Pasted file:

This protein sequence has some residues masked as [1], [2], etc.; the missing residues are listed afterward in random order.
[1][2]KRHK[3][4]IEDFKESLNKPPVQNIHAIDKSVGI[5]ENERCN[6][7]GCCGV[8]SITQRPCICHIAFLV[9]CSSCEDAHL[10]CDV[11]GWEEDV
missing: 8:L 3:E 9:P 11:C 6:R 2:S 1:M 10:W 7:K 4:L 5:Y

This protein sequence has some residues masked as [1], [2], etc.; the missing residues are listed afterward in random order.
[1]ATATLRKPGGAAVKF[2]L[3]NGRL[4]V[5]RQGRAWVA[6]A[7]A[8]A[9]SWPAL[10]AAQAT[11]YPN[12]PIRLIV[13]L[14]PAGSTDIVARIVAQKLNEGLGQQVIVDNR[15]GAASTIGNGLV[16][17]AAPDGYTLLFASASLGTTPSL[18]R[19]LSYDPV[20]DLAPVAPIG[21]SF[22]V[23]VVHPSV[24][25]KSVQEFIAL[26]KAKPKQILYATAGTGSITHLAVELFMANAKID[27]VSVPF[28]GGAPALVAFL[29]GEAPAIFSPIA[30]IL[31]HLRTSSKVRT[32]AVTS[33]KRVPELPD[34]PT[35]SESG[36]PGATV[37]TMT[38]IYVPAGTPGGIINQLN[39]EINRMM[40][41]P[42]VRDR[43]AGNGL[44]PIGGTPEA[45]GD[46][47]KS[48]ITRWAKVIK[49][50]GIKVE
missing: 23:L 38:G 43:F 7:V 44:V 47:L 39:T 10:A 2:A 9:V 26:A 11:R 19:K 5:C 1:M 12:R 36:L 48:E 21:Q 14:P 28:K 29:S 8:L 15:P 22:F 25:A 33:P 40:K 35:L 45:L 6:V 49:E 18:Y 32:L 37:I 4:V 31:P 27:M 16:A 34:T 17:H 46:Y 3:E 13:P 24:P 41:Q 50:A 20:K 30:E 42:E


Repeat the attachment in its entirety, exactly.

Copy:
This protein sequence has some residues masked as [1], [2], etc.; the missing residues are listed afterward in random order.
[1][2]KRHK[3][4]IEDFKESLNKPPVQNIHAIDKSVGI[5]ENERCN[6][7]GCCGV[8]SITQRPCICHIAFLV[9]CSSCEDAHL[10]CDV[11]GWEEDV
missing: 8:L 3:E 9:P 11:C 6:R 2:S 1:M 10:W 7:K 4:L 5:Y

This protein sequence has some residues masked as [1], [2], etc.; the missing residues are listed afterward in random order.
[1]ATATLRKPGGAAVKF[2]L[3]NGRL[4]V[5]RQGRAWVA[6]A[7]A[8]A[9]SWPAL[10]AAQAT[11]YPN[12]PIRLIV[13]L[14]PAGSTDIVARIVAQKLNEGLGQQVIVDNR[15]GAASTIGNGLV[16][17]AAPDGYTLLFASASLGTTPSL[18]R[19]LSYDPV[20]DLAPVAPIG[21]SF[22]V[23]VVHPSV[24][25]KSVQEFIAL[26]KAKPKQILYATAGTGSITHLAVELFMANAKID[27]VSVPF[28]GGAPALVAFL[29]GEAPAIFSPIA[30]IL[31]HLRTSSKVRT[32]AVTS[33]KRVPELPD[34]PT[35]SESG[36]PGATV[37]TMT[38]IYVPAGTPGGIINQLN[39]EINRMM[40][41]P[42]VRDR[43]AGNGL[44]PIGGTPEA[45]GD[46][47]KS[48]ITRWAKVIK[49][50]GIKVE
missing: 23:L 38:G 43:F 7:V 44:V 47:L 39:T 10:A 2:A 9:V 26:A 11:R 19:K 5:C 1:M 12:R 36:L 48:E 21:Q 14:P 28:K 29:S 8:L 15:P 22:F 25:A 33:P 40:K 35:L 45:L 6:V 49:E 18:Y 32:L 37:I 4:V 31:P 27:M 16:A 34:T 17:H 46:Y 3:E 13:P 24:P 41:Q 50:A 20:K 30:E 42:E